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Scenes from my Mini MayCation

Took a couple days off last week to enjoy a bit of a summer preview-

Hanging with the sheeps -though sadly, I didn’t get any more shearing done 🙁

Dottie fleece in the suint bath-

Esther singles fresh off the wheel

Yarn drying in the sunshine

Gustavo on yard patrol

Boo Kitten catching some rays

And chickens partaking in cabbage tether ball

It was a good couple of days 🙂

So, the thing with the mitten finishing-
I’m working on these really cute mitts,

but have never been a big fan of pointy tips. So I though a bout it a long time, and then, after decreasing about half the number of stitches, I decide to knit the three “sidewall” stitches over the top, and connect it up with the three edge stitches on the other side.

The details: after completing last decrease round, knit the three edge stitches. Then wrap the next two stitches one at a time- one with the main color, and one with the contrast color. knit back across first two edge stitches. Knit last edge stitch together with next two mitten stitches, then wrap next two stitches one at a time, first with main color, then second with the contrast color. Continue in this manner, eating up two mitten body stitches at each edge, until all mitten body stitches are worked. Then graft the edge stitches to their corresponding edge stitches from the other side. Voila!

A little fiddly, but I really like the result!

May the Fleece be With You

Yeah, I know- I’m a day late for the Star Wars tie-in.

But I’m very pleased to have finally gotten Dottie’s heavy coat off of her.
It was not an easy feat- we wrestled for a while, and in the end I had to call for backup- with an extra pair of hands (The Man) keeping her under control I was able to get her tidied up.

Crazy amounts of wool on that girl!

About a third of it went straight in to the suint bath that I started last weekend with seconds from Esther’s fleece.

I’d almost forgotten about the suint bath method, but was reminded of it by a recent podcast by Lydia Christiansen of Abundant Earth Fiber.

I used the lesser quality parts of Esther’s fleece to get it going- left it for 6 days. The wool that came out on Saturday looks pretty good now that it’s had a couple of rinses. It’s still drying, but seems nice and clean, except for some tips that are still a little bit junky.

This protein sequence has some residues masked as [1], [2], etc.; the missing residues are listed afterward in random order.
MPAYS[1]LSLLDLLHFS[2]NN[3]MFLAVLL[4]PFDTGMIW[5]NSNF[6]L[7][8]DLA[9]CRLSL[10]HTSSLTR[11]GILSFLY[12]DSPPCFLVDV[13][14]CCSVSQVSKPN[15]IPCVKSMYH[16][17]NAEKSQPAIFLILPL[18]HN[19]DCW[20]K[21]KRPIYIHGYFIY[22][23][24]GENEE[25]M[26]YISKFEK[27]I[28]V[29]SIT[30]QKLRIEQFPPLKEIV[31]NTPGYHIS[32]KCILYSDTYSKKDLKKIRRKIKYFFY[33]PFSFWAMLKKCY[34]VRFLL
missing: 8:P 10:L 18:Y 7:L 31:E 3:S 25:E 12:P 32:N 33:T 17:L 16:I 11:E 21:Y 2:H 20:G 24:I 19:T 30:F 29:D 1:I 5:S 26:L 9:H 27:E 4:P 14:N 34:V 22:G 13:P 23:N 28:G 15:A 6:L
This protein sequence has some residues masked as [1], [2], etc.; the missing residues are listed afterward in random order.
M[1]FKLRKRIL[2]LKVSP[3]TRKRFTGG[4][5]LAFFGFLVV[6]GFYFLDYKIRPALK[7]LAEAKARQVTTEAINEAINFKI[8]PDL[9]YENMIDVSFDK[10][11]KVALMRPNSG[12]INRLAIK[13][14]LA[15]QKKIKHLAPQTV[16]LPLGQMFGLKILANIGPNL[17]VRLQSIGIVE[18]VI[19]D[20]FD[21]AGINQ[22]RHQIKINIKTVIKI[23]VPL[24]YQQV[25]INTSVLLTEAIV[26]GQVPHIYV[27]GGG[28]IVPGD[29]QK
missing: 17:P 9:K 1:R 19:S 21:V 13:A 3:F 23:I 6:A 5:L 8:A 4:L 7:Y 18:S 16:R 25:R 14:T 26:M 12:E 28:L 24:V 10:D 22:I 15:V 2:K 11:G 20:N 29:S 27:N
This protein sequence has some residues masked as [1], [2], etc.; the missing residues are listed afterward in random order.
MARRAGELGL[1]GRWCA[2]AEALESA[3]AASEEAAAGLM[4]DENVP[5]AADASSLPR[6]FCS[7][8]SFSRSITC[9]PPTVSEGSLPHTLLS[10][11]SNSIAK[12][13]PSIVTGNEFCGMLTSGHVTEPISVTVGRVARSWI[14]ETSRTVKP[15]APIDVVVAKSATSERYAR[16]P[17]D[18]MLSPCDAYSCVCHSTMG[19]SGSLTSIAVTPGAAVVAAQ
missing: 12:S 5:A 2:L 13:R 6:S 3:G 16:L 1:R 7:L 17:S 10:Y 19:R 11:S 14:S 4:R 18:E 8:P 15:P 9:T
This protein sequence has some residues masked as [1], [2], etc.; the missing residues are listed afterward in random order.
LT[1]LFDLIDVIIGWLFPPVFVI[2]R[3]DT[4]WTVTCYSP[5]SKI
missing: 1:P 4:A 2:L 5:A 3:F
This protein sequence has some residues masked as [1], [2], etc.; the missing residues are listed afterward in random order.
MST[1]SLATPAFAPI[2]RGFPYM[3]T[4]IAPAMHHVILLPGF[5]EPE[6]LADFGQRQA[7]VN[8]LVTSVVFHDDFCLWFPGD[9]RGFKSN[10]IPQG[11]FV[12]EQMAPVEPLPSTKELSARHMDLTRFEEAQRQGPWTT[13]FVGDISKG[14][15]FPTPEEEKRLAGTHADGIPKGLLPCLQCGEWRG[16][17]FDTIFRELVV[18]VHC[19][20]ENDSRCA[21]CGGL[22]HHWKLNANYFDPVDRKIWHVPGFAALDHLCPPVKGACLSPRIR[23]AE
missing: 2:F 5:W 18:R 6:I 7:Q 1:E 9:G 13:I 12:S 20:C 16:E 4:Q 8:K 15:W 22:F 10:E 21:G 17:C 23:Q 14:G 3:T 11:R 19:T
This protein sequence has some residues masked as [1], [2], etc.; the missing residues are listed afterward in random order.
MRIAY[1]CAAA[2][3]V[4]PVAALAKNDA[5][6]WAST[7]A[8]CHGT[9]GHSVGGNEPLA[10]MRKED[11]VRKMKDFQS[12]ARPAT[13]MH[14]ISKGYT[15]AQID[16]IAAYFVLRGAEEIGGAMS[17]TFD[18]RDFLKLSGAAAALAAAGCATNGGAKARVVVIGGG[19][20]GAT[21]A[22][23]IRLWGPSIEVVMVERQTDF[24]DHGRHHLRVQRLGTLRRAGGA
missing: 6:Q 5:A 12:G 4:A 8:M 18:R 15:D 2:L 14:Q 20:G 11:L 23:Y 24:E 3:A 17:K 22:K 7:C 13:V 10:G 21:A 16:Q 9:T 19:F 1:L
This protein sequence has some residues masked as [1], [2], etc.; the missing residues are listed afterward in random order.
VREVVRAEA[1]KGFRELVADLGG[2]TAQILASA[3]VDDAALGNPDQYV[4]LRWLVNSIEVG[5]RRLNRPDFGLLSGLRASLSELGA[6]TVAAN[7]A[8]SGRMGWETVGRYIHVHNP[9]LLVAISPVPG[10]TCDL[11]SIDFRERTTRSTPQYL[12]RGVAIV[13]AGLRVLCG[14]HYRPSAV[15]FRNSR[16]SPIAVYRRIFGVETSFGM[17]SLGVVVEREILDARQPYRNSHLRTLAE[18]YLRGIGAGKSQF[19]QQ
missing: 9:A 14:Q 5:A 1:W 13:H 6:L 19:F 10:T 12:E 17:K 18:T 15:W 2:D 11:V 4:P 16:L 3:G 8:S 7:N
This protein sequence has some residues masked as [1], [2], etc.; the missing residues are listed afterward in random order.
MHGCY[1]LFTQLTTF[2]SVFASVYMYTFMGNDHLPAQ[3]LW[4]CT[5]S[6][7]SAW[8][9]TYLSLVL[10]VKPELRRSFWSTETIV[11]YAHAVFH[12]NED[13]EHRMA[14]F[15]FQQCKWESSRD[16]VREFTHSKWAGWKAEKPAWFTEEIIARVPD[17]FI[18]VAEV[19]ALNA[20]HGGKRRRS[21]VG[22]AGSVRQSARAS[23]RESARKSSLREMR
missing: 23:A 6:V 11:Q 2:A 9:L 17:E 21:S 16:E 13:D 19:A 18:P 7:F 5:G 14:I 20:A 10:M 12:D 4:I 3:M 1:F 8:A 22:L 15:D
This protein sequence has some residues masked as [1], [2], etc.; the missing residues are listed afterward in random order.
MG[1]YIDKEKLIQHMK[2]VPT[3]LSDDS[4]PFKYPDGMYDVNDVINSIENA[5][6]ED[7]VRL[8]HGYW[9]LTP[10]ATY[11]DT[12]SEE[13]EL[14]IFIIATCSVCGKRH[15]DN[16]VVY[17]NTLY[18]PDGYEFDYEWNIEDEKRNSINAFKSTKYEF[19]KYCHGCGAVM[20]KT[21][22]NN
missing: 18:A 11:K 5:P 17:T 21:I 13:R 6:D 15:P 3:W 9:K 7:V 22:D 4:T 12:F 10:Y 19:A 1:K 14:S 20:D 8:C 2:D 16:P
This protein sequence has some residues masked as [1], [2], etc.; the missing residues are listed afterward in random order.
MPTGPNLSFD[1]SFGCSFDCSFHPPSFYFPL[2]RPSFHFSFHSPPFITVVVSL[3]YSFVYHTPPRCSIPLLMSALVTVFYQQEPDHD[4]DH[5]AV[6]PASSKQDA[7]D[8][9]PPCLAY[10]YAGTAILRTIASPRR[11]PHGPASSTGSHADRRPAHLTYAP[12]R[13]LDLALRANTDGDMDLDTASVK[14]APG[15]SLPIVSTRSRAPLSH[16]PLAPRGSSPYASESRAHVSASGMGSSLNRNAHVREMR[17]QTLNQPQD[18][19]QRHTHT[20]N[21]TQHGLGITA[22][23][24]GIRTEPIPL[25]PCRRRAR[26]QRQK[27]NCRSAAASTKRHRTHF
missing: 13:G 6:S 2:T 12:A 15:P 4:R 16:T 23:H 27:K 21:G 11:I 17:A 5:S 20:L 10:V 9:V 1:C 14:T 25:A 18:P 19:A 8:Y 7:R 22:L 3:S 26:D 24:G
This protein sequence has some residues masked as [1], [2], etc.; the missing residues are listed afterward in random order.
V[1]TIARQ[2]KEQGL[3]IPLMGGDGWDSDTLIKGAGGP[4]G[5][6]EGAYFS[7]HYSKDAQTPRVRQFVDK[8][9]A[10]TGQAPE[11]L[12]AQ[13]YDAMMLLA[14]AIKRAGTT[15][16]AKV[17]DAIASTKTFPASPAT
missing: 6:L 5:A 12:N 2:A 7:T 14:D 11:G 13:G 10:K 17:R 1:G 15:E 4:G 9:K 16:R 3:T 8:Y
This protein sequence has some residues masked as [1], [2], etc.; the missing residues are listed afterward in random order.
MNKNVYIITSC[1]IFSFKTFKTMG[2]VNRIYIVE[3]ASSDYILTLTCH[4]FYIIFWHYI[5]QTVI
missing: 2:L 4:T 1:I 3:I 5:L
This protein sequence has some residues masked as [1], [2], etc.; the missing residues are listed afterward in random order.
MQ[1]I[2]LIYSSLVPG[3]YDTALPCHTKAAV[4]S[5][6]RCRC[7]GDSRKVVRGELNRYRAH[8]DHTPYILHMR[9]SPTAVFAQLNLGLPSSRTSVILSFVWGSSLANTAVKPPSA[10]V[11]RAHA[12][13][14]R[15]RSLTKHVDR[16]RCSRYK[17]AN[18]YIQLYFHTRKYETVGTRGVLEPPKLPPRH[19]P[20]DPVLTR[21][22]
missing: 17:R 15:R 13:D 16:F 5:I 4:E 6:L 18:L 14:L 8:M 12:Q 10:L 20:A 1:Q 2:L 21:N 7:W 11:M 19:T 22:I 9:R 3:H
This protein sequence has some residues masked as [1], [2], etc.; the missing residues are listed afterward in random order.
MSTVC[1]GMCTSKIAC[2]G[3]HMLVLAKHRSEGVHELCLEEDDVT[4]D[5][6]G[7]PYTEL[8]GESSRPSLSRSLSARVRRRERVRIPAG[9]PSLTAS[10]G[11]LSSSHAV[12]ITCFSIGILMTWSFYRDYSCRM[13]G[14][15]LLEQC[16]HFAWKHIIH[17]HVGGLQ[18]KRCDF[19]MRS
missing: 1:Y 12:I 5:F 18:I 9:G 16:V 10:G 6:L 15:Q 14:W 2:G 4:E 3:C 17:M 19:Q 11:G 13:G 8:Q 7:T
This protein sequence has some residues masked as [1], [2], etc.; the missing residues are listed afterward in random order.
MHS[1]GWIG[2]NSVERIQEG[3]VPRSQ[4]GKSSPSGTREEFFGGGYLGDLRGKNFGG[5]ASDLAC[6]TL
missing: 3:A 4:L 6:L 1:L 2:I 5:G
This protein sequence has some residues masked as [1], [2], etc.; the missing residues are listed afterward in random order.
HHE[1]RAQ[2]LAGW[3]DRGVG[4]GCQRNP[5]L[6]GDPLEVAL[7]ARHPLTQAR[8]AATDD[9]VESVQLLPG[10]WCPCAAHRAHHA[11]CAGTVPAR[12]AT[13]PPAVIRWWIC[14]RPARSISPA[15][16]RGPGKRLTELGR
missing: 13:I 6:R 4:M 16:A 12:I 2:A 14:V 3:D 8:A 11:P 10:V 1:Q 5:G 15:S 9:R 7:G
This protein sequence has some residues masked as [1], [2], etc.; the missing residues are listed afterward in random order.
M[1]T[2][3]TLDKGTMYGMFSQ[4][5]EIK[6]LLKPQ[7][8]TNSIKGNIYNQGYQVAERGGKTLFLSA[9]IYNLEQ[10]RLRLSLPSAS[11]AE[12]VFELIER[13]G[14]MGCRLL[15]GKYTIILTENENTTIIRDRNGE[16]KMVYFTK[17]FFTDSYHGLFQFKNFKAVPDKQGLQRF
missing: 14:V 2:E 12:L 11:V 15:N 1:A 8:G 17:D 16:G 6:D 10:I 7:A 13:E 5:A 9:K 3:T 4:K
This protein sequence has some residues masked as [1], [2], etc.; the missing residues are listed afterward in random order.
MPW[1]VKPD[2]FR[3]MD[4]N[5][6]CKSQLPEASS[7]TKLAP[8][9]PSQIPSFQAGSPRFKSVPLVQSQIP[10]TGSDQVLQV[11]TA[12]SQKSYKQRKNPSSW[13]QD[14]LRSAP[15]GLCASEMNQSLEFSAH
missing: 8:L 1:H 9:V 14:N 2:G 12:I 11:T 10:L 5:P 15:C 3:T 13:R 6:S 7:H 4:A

Now that the suint mixture is charged up, I might use it to do a fair bit of the wool washing this year. Takes a while, but it really low-input.

This weekend also saw another improvement to chicken infrastructure- introducing the Chicken Atrium!

Still hope to move entirely away from netting at some point this summer, but this is a step in the right direction!

And Welsie is still sitting on her eggs, (due date is May 15).

In knitting news, I’ve got some cool mittens on the needles right now, but this post is already getting kind of long.
I’ll show you a interesting new mitten finishing technique I’m working on next week-

Esther’s New ‘Do

It was a beautiful weekend here- and I managed to get the shearing started in earnest.
No in-progress shots, but here is the girl all tidied up and looking fresh and springy-

And the take-

So, one down, 3 to go!

Tried to get ahold of Dottie today to make a start on her haircut, but she was pretty wary, so that will have to wait until later-

Meanwhile, in the shed, chickens enjoyed basking in the sun-

Except Welsie, my welsummer hen, who is intent on being a momma. She had taken up sitting on eggs in the most popular nesting box, and was getting a lot of flack from the other girls who wanted their turn, so I’ve moved her to a secure sitting location

where she can focus on the task at hand 🙂

And here’s a little shot of spring color that I spun up earlier this week-

That’s border leicester from Jonasson Farm that I’ve been sitting on since Nov. Just love those dyed locks!

Freshly Sheared

Lamb cake, that is-

Yep- another one 🙂
But trying a different recipe this time-lemon pound cake with blueberries, and with just a bit of vanilla glaze. Dressed up with mint sprigs and tiny violets from the garden. (yay Spring!)

Really pleased with how it worked out! The lemon cake is tender and moist, and the glaze gives it a nice finish without being overly sweet.

Don’t know if I mentioned it an earlier post, but I’m also incorporating a tip I found at https://griswoldcookware.com/2018/05/22/how-to-make-a-cake-to-the-brenda-standard-with-a-griswold-cast-iron-cake-mold/ -flipping the mold halfway through the bake.

What I’ve learned so far:
Mold preparation is key- well-seasoned cast-iron, plus crisco worked carefully into all recesses of mold, then floured.
Reinforce the neck and ears with chopstick and toothpicks placed in batter before baking.
Do not overfill mold. only fill face side of mold level with edge. Resist the urge to let batter mound in center (use extra batter to make some cupcakes)
Flip mold half-way through the bake (30 minutes)

Still haven’t hit upon the next knit project, so working another brioche cowl just to keep the hands busy. And doing a little spinning.

Did manage to get spring sheep stuff done this week, so that’s cool. Onwards to shearing!